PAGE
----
However, I am having trouble getting the correct answer when the twin's are moving symmetrically, and both twins change from one inertial frame(outgoing) into a different inertial frame (returning).

Simply saying by symmetry although is correct is not a very satisfying answer.

10. Aug 18, 2011

### Staff: Mentor

Re: Twin "Paradox" with no asymmetry

I have never liked that approach. Dolby and Gull wrote an approach I much prefer.
http://arxiv.org/abs/gr-qc/0104077

I also like these two

Last edited: Aug 18, 2011
11. Aug 18, 2011

### ghwellsjr

Re: Twin "Paradox" with no asymmetry

If you think you have figured out the Twin Paradox by having the traveling twin switch frames at the turn-around point and now you can't figure out why a similar approach doesn't work in this symmetrical scenario, that just points out the fallacy of using multiple frames in the analysis of a scenario. Just use one frame, the easiest one, and you will have no problem with either the Twin Paradox or this Symmetrical Scenario.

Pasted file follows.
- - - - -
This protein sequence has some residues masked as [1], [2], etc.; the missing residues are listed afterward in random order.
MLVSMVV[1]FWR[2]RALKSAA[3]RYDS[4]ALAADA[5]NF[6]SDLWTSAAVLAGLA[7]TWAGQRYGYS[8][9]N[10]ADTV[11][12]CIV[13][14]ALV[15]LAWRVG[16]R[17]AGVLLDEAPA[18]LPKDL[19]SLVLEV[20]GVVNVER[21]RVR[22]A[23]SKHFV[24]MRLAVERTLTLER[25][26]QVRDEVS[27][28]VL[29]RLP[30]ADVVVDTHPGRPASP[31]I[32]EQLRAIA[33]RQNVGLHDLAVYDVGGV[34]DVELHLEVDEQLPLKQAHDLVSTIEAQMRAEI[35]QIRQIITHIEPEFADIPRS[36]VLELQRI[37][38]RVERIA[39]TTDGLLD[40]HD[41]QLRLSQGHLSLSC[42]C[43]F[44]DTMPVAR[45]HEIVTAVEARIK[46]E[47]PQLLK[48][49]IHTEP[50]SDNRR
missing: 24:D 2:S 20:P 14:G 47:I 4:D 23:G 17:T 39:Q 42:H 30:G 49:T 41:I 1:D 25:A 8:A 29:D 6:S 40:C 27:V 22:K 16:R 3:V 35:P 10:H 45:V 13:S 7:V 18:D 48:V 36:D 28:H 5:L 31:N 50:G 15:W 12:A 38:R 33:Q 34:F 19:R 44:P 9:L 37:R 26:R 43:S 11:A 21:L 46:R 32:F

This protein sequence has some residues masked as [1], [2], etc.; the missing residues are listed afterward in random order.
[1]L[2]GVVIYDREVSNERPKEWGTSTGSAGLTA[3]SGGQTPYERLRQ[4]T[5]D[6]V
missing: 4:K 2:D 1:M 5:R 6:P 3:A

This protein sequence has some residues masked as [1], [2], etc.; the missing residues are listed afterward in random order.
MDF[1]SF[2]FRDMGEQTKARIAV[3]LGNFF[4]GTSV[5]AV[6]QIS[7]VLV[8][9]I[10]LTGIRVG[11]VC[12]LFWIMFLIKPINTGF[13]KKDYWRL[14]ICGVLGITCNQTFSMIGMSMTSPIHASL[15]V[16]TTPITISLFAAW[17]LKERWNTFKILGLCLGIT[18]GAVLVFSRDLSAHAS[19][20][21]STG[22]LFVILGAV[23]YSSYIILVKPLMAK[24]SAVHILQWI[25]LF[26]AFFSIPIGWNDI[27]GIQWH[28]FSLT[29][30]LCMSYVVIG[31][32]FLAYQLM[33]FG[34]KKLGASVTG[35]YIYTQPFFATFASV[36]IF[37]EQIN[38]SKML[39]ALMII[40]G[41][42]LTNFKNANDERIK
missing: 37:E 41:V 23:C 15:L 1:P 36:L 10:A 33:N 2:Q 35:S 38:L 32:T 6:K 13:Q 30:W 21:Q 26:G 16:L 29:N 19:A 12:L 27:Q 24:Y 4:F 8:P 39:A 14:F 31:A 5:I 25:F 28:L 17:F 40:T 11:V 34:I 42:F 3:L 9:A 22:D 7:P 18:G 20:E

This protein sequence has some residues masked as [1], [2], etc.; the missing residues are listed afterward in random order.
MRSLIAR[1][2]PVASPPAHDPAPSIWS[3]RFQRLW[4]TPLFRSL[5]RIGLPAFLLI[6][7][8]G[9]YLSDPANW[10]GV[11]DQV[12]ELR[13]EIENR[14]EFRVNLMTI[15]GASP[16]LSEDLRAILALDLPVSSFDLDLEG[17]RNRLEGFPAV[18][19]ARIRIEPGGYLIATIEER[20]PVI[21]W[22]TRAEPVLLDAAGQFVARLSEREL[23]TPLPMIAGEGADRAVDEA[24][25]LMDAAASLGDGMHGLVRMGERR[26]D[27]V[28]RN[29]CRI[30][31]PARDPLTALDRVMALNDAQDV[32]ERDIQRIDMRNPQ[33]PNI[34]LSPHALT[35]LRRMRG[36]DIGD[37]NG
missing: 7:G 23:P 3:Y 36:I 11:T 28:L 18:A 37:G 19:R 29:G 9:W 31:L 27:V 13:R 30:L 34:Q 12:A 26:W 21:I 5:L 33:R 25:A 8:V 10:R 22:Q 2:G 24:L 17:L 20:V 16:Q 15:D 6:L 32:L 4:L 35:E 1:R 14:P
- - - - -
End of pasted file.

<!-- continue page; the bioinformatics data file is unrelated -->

Here's the problem when you switch frames: An observer cannot know where the other remote observer is (unless they have a prearranged agreement in which case they don't need to take the trip, they can just calculate the scenario on paper). So when the twins turn around and you know that the other twin is also turning around then you overlook all that time that each twin actually sees each twin as stationary with respect to themself (no Doppler Shift).

That's why I prefer the analysis that depends on what each twin actually sees of the other twin using Relativistic Doppler. That always works without any artificial tweaking of the clocks.

Or just use the space station's rest frame.